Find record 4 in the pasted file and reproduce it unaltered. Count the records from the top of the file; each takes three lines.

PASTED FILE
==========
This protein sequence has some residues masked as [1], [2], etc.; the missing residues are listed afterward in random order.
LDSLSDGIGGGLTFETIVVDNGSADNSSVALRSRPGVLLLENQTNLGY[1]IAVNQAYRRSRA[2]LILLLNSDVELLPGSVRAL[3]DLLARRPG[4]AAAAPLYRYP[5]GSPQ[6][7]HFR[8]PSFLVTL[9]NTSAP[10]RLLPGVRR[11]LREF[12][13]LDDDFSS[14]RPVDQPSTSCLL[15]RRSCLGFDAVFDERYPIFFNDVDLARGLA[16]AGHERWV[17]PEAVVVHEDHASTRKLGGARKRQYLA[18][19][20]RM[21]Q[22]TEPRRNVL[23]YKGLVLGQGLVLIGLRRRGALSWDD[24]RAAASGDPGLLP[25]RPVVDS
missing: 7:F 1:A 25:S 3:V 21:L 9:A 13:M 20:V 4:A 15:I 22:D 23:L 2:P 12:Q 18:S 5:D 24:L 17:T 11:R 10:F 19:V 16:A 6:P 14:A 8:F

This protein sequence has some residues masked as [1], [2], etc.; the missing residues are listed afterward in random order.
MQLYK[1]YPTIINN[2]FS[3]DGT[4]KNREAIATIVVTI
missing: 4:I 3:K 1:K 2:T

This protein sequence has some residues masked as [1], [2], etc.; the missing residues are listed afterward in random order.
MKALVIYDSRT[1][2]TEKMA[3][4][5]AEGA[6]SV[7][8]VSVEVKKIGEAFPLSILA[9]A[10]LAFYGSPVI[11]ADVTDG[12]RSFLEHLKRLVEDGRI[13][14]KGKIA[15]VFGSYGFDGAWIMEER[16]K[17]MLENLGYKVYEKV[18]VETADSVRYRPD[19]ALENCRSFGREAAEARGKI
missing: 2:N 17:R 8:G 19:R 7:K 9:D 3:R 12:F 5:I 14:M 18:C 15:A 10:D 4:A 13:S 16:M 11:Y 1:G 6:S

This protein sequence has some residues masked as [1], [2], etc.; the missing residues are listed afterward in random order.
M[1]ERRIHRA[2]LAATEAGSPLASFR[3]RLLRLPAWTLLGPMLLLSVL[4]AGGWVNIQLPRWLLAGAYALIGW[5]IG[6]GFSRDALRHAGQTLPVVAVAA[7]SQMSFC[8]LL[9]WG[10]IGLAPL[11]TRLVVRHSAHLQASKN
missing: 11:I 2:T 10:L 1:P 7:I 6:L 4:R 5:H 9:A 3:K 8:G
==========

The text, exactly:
This protein sequence has some residues masked as [1], [2], etc.; the missing residues are listed afterward in random order.
M[1]ERRIHRA[2]LAATEAGSPLASFR[3]RLLRLPAWTLLGPMLLLSVL[4]AGGWVNIQLPRWLLAGAYALIGW[5]IG[6]GFSRDALRHAGQTLPVVAVAA[7]SQMSFC[8]LL[9]WG[10]IGLAPL[11]TRLVVRHSAHLQASKN
missing: 11:I 2:T 10:L 1:P 7:I 6:L 4:R 5:H 9:A 3:K 8:G